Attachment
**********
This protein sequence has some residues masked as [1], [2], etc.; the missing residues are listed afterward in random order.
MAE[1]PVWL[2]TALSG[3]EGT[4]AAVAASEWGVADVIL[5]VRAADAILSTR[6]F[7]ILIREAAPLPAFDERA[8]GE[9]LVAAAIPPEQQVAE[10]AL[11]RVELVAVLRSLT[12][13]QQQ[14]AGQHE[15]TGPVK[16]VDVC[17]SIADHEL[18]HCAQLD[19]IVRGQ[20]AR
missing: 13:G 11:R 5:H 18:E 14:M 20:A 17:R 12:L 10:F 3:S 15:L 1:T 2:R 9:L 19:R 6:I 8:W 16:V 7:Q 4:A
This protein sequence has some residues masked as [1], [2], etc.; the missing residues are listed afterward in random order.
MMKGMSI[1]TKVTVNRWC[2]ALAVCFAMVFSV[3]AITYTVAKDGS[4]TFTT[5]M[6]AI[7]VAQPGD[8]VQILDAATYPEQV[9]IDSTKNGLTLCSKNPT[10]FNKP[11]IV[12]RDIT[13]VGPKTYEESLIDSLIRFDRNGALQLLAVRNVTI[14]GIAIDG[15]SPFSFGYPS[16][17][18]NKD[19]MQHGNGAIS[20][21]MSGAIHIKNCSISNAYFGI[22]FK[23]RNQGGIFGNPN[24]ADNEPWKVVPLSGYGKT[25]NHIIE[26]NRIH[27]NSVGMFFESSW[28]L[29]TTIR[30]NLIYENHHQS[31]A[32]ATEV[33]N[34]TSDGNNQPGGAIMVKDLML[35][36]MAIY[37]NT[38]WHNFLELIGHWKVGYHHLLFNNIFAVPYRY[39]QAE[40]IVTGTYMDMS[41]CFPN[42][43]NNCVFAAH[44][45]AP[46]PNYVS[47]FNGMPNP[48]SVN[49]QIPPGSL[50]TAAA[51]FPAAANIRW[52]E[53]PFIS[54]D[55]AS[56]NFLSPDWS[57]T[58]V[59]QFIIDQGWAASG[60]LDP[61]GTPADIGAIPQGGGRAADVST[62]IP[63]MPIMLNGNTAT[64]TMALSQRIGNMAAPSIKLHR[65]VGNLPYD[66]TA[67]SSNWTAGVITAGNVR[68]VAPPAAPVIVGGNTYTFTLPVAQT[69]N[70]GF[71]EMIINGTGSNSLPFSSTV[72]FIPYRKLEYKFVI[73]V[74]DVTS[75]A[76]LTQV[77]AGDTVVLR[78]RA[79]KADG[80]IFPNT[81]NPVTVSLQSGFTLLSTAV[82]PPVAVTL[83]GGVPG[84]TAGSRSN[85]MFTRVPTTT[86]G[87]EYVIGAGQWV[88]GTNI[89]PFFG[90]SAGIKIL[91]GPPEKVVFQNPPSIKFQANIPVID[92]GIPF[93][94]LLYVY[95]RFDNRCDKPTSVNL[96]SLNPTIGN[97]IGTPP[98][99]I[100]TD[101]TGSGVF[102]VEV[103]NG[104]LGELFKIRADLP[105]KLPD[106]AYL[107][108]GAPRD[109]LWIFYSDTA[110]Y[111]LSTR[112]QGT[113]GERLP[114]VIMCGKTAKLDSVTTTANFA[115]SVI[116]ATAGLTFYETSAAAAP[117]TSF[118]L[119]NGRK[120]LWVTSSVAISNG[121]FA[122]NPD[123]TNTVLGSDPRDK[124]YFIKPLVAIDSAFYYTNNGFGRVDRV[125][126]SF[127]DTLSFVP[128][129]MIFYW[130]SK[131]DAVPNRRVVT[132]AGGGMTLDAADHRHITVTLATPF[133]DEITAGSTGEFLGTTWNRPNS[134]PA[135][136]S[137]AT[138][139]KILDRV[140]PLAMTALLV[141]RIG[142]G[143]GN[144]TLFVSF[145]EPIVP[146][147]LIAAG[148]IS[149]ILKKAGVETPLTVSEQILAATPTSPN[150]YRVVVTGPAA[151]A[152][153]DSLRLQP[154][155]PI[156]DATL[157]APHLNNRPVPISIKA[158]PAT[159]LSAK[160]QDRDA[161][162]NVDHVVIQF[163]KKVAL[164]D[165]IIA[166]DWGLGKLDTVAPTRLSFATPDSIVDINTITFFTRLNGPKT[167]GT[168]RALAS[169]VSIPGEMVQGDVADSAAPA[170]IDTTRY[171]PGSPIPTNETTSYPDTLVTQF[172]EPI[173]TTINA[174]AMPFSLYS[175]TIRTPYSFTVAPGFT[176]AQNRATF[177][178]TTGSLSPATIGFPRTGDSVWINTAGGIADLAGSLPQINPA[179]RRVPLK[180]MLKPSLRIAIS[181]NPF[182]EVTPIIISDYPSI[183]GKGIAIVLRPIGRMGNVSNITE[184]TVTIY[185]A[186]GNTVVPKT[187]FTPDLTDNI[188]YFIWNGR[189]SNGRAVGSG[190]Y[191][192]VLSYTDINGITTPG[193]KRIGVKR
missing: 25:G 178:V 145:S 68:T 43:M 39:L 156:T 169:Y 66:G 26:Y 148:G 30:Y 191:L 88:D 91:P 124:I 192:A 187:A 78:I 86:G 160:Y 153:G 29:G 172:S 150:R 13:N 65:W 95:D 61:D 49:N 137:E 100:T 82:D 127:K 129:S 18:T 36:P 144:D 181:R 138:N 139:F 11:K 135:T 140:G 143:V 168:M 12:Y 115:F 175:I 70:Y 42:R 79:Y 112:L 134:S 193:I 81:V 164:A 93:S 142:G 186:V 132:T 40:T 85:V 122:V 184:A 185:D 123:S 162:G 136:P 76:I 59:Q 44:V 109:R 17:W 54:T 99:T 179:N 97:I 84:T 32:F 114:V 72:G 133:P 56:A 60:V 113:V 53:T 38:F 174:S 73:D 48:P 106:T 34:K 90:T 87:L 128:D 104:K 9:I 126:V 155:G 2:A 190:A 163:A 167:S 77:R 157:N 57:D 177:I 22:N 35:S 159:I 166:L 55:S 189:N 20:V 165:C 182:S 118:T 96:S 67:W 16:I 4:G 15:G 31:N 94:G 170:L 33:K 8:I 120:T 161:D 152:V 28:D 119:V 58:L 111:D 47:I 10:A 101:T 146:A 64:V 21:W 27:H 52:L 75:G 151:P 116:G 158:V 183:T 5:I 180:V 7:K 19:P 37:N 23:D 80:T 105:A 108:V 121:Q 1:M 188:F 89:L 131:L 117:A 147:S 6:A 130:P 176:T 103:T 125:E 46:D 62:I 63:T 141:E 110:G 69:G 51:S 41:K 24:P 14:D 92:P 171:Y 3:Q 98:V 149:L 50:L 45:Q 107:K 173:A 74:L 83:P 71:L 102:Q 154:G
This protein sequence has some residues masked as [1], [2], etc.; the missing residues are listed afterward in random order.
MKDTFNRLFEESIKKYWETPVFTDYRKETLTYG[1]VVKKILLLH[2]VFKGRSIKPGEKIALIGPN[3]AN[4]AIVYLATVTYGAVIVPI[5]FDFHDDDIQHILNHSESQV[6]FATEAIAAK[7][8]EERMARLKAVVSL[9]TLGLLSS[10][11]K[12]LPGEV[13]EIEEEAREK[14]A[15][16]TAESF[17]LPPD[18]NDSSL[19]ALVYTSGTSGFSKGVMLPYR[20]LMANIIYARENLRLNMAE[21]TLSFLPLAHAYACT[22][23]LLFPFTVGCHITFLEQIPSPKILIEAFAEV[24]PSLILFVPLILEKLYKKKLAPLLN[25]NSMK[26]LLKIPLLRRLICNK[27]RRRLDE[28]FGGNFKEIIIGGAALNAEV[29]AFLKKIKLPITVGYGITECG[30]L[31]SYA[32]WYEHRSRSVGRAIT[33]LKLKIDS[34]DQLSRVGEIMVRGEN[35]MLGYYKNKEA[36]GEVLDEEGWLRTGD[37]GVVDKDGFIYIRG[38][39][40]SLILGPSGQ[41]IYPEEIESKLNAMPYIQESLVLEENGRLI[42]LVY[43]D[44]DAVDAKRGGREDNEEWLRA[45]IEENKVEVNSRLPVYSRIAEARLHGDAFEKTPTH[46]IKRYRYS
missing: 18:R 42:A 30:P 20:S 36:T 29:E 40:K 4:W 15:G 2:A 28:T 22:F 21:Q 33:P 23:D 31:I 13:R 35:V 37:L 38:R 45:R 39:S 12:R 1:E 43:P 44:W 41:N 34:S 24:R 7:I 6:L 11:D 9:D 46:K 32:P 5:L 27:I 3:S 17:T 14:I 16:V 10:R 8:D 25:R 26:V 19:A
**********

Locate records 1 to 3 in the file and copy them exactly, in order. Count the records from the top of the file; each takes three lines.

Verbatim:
This protein sequence has some residues masked as [1], [2], etc.; the missing residues are listed afterward in random order.
MAE[1]PVWL[2]TALSG[3]EGT[4]AAVAASEWGVADVIL[5]VRAADAILSTR[6]F[7]ILIREAAPLPAFDERA[8]GE[9]LVAAAIPPEQQVAE[10]AL[11]RVELVAVLRSLT[12][13]QQQ[14]AGQHE[15]TGPVK[16]VDVC[17]SIADHEL[18]HCAQLD[19]IVRGQ[20]AR
missing: 13:G 11:R 5:H 18:E 14:M 20:A 17:R 12:L 10:F 3:S 15:L 1:T 2:R 9:L 19:R 6:I 8:W 16:V 7:Q 4:A
This protein sequence has some residues masked as [1], [2], etc.; the missing residues are listed afterward in random order.
MMKGMSI[1]TKVTVNRWC[2]ALAVCFAMVFSV[3]AITYTVAKDGS[4]TFTT[5]M[6]AI[7]VAQPGD[8]VQILDAATYPEQV[9]IDSTKNGLTLCSKNPT[10]FNKP[11]IV[12]RDIT[13]VGPKTYEESLIDSLIRFDRNGALQLLAVRNVTI[14]GIAIDG[15]SPFSFGYPS[16][17][18]NKD[19]MQHGNGAIS[20][21]MSGAIHIKNCSISNAYFGI[22]FK[23]RNQGGIFGNPN[24]ADNEPWKVVPLSGYGKT[25]NHIIE[26]NRIH[27]NSVGMFFESSW[28]L[29]TTIR[30]NLIYENHHQS[31]A[32]ATEV[33]N[34]TSDGNNQPGGAIMVKDLML[35][36]MAIY[37]NT[38]WHNFLELIGHWKVGYHHLLFNNIFAVPYRY[39]QAE[40]IVTGTYMDMS[41]CFPN[42][43]NNCVFAAH[44][45]AP[46]PNYVS[47]FNGMPNP[48]SVN[49]QIPPGSL[50]TAAA[51]FPAAANIRW[52]E[53]PFIS[54]D[55]AS[56]NFLSPDWS[57]T[58]V[59]QFIIDQGWAASG[60]LDP[61]GTPADIGAIPQGGGRAADVST[62]IP[63]MPIMLNGNTAT[64]TMALSQRIGNMAAPSIKLHR[65]VGNLPYD[66]TA[67]SSNWTAGVITAGNVR[68]VAPPAAPVIVGGNTYTFTLPVAQT[69]N[70]GF[71]EMIINGTGSNSLPFSSTV[72]FIPYRKLEYKFVI[73]V[74]DVTS[75]A[76]LTQV[77]AGDTVVLR[78]RA[79]KADG[80]IFPNT[81]NPVTVSLQSGFTLLSTAV[82]PPVAVTL[83]GGVPG[84]TAGSRSN[85]MFTRVPTTT[86]G[87]EYVIGAGQWV[88]GTNI[89]PFFG[90]SAGIKIL[91]GPPEKVVFQNPPSIKFQANIPVID[92]GIPF[93][94]LLYVY[95]RFDNRCDKPTSVNL[96]SLNPTIGN[97]IGTPP[98][99]I[100]TD[101]TGSGVF[102]VEV[103]NG[104]LGELFKIRADLP[105]KLPD[106]AYL[107][108]GAPRD[109]LWIFYSDTA[110]Y[111]LSTR[112]QGT[113]GERLP[114]VIMCGKTAKLDSVTTTANFA[115]SVI[116]ATAGLTFYETSAAAAP[117]TSF[118]L[119]NGRK[120]LWVTSSVAISNG[121]FA[122]NPD[123]TNTVLGSDPRDK[124]YFIKPLVAIDSAFYYTNNGFGRVDRV[125][126]SF[127]DTLSFVP[128][129]MIFYW[130]SK[131]DAVPNRRVVT[132]AGGGMTLDAADHRHITVTLATPF[133]DEITAGSTGEFLGTTWNRPNS[134]PA[135][136]S[137]AT[138][139]KILDRV[140]PLAMTALLV[141]RIG[142]G[143]GN[144]TLFVSF[145]EPIVP[146][147]LIAAG[148]IS[149]ILKKAGVETPLTVSEQILAATPTSPN[150]YRVVVTGPAA[151]A[152][153]DSLRLQP[154][155]PI[156]DATL[157]APHLNNRPVPISIKA[158]PAT[159]LSAK[160]QDRDA[161][162]NVDHVVIQF[163]KKVAL[164]D[165]IIA[166]DWGLGKLDTVAPTRLSFATPDSIVDINTITFFTRLNGPKT[167]GT[168]RALAS[169]VSIPGEMVQGDVADSAAPA[170]IDTTRY[171]PGSPIPTNETTSYPDTLVTQF[172]EPI[173]TTINA[174]AMPFSLYS[175]TIRTPYSFTVAPGFT[176]AQNRATF[177][178]TTGSLSPATIGFPRTGDSVWINTAGGIADLAGSLPQINPA[179]RRVPLK[180]MLKPSLRIAIS[181]NPF[182]EVTPIIISDYPSI[183]GKGIAIVLRPIGRMGNVSNITE[184]TVTIY[185]A[186]GNTVVPKT[187]FTPDLTDNI[188]YFIWNGR[189]SNGRAVGSG[190]Y[191][192]VLSYTDINGITTPG[193]KRIGVKR
missing: 25:G 178:V 145:S 68:T 43:M 39:L 156:T 169:Y 66:G 26:Y 148:G 30:Y 191:L 88:D 91:P 124:I 192:A 187:A 78:I 86:G 160:Y 153:G 29:G 172:S 150:R 13:N 65:W 95:D 61:D 49:N 137:E 100:T 82:D 127:K 129:S 18:T 36:P 144:D 181:R 138:N 139:F 11:K 135:T 140:G 143:V 168:M 12:Y 115:F 175:I 70:Y 42:R 79:Y 112:L 134:S 193:I 81:V 164:A 93:S 142:G 186:V 132:T 40:T 85:V 122:V 184:A 185:D 123:S 162:G 136:P 76:I 59:Q 44:V 109:R 17:W 54:T 99:T 179:N 97:I 84:T 32:F 114:V 72:G 133:P 56:A 60:V 113:V 53:T 38:F 174:S 73:D 48:P 106:T 34:K 90:T 87:L 128:D 104:K 9:I 126:V 155:G 2:A 190:A 163:A 167:S 77:R 157:N 57:D 177:I 22:N 35:S 159:I 166:L 55:S 189:N 20:V 165:C 182:S 118:T 96:S 67:W 16:I 4:G 15:G 31:N 94:G 170:L 33:K 8:I 120:T 161:D 152:V 28:D 119:V 58:L 111:D 47:I 10:A 101:T 146:A 64:V 21:W 27:H 52:L 75:G 151:P 116:G 158:V 183:T 5:I 180:V 7:K 19:P 37:N 23:D 80:T 105:A 108:V 121:Q 1:M 188:F 89:L 131:L 117:A 147:S 6:A 130:P 176:T 103:T 125:E 46:D 62:I 63:T 141:E 110:G 69:G 51:S 41:K 24:P 14:D 92:P 171:Y 3:Q 98:V 149:L 50:L 45:Q 107:K 173:A 74:L 83:P 71:L 102:Q 154:G
This protein sequence has some residues masked as [1], [2], etc.; the missing residues are listed afterward in random order.
MKDTFNRLFEESIKKYWETPVFTDYRKETLTYG[1]VVKKILLLH[2]VFKGRSIKPGEKIALIGPN[3]AN[4]AIVYLATVTYGAVIVPI[5]FDFHDDDIQHILNHSESQV[6]FATEAIAAK[7][8]EERMARLKAVVSL[9]TLGLLSS[10][11]K[12]LPGEV[13]EIEEEAREK[14]A[15][16]TAESF[17]LPPD[18]NDSSL[19]ALVYTSGTSGFSKGVMLPYR[20]LMANIIYARENLRLNMAE[21]TLSFLPLAHAYACT[22][23]LLFPFTVGCHITFLEQIPSPKILIEAFAEV[24]PSLILFVPLILEKLYKKKLAPLLN[25]NSMK[26]LLKIPLLRRLICNK[27]RRRLDE[28]FGGNFKEIIIGGAALNAEV[29]AFLKKIKLPITVGYGITECG[30]L[31]SYA[32]WYEHRSRSVGRAIT[33]LKLKIDS[34]DQLSRVGEIMVRGEN[35]MLGYYKNKEA[36]GEVLDEEGWLRTGD[37]GVVDKDGFIYIRG[38][39][40]SLILGPSGQ[41]IYPEEIESKLNAMPYIQESLVLEENGRLI[42]LVY[43]D[44]DAVDAKRGGREDNEEWLRA[45]IEENKVEVNSRLPVYSRIAEARLHGDAFEKTPTH[46]IKRYRYS
missing: 18:R 42:A 30:P 20:S 36:T 29:E 40:K 4:W 15:G 2:A 28:T 22:F 21:Q 33:P 23:D 31:I 13:R 35:V 37:L 38:R 45:R 39:S 12:R 1:E 43:P 44:W 41:N 34:S 24:R 7:I 6:L 11:D 9:D 46:K 32:P 5:L 27:I 3:S 17:T 14:I 16:V 10:R 8:D 25:R 26:V 19:A